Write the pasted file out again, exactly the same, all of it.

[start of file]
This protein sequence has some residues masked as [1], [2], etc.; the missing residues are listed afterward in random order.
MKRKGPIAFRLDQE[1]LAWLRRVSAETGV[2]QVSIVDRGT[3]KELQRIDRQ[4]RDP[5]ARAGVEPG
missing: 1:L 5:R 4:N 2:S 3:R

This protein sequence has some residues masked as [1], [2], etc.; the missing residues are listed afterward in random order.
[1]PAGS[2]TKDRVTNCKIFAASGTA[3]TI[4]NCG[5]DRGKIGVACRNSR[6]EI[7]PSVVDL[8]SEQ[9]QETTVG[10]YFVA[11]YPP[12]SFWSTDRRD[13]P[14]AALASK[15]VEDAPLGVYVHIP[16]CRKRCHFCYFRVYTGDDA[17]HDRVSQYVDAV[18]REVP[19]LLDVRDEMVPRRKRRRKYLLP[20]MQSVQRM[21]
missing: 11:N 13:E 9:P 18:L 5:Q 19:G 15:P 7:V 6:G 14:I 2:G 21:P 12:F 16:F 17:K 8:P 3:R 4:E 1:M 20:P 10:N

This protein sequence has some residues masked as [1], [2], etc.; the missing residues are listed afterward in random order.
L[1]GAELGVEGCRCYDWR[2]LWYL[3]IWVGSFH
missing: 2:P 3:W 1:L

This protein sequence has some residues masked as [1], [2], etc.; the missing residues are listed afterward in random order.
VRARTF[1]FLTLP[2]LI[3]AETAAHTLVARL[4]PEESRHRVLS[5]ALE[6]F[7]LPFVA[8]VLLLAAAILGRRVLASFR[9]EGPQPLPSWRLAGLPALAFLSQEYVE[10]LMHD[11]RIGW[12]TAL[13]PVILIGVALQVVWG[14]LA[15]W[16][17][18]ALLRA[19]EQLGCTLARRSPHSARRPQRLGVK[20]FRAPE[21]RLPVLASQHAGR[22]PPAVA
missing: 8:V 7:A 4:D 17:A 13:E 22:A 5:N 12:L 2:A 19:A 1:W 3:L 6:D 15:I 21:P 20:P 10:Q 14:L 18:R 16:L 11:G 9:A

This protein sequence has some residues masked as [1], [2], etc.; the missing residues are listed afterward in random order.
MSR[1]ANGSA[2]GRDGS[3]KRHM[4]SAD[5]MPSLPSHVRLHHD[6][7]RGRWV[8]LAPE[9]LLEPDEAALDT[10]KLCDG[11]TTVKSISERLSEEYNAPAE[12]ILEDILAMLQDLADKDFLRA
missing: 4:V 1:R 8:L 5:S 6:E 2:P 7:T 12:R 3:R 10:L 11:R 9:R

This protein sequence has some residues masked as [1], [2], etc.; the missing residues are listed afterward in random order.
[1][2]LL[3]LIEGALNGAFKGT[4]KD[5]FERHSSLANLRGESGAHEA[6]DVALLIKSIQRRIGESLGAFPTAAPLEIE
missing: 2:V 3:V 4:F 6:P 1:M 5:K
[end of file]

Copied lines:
This protein sequence has some residues masked as [1], [2], etc.; the missing residues are listed afterward in random order.
MKRKGPIAFRLDQE[1]LAWLRRVSAETGV[2]QVSIVDRGT[3]KELQRIDRQ[4]RDP[5]ARAGVEPG
missing: 1:L 5:R 4:N 2:S 3:R

This protein sequence has some residues masked as [1], [2], etc.; the missing residues are listed afterward in random order.
[1]PAGS[2]TKDRVTNCKIFAASGTA[3]TI[4]NCG[5]DRGKIGVACRNSR[6]EI[7]PSVVDL[8]SEQ[9]QETTVG[10]YFVA[11]YPP[12]SFWSTDRRD[13]P[14]AALASK[15]VEDAPLGVYVHIP[16]CRKRCHFCYFRVYTGDDA[17]HDRVSQYVDAV[18]REVP[19]LLDVRDEMVPRRKRRRKYLLP[20]MQSVQRM[21]
missing: 11:N 13:E 9:P 18:L 5:Q 19:G 15:P 7:V 6:G 14:I 2:G 21:P 12:F 16:F 17:K 8:P 3:R 4:E 1:M 20:P 10:N

This protein sequence has some residues masked as [1], [2], etc.; the missing residues are listed afterward in random order.
L[1]GAELGVEGCRCYDWR[2]LWYL[3]IWVGSFH
missing: 2:P 3:W 1:L

This protein sequence has some residues masked as [1], [2], etc.; the missing residues are listed afterward in random order.
VRARTF[1]FLTLP[2]LI[3]AETAAHTLVARL[4]PEESRHRVLS[5]ALE[6]F[7]LPFVA[8]VLLLAAAILGRRVLASFR[9]EGPQPLPSWRLAGLPALAFLSQEYVE[10]LMHD[11]RIGW[12]TAL[13]PVILIGVALQVVWG[14]LA[15]W[16][17][18]ALLRA[19]EQLGCTLARRSPHSARRPQRLGVK[20]FRAPE[21]RLPVLASQHAGR[22]PPAVA
missing: 8:V 7:A 4:D 17:A 13:E 22:A 5:N 12:L 2:A 19:A 1:W 3:L 6:D 15:I 21:P 20:P 10:Q 14:L 18:R 16:L 11:G 9:A

This protein sequence has some residues masked as [1], [2], etc.; the missing residues are listed afterward in random order.
MSR[1]ANGSA[2]GRDGS[3]KRHM[4]SAD[5]MPSLPSHVRLHHD[6][7]RGRWV[8]LAPE[9]LLEPDEAALDT[10]KLCDG[11]TTVKSISERLSEEYNAPAE[12]ILEDILAMLQDLADKDFLRA
missing: 4:V 1:R 8:L 5:S 6:E 2:P 7:T 12:R 3:R 10:L 11:R 9:R

This protein sequence has some residues masked as [1], [2], etc.; the missing residues are listed afterward in random order.
[1][2]LL[3]LIEGALNGAFKGT[4]KD[5]FERHSSLANLRGESGAHEA[6]DVALLIKSIQRRIGESLGAFPTAAPLEIE
missing: 2:V 3:V 4:F 6:P 1:M 5:K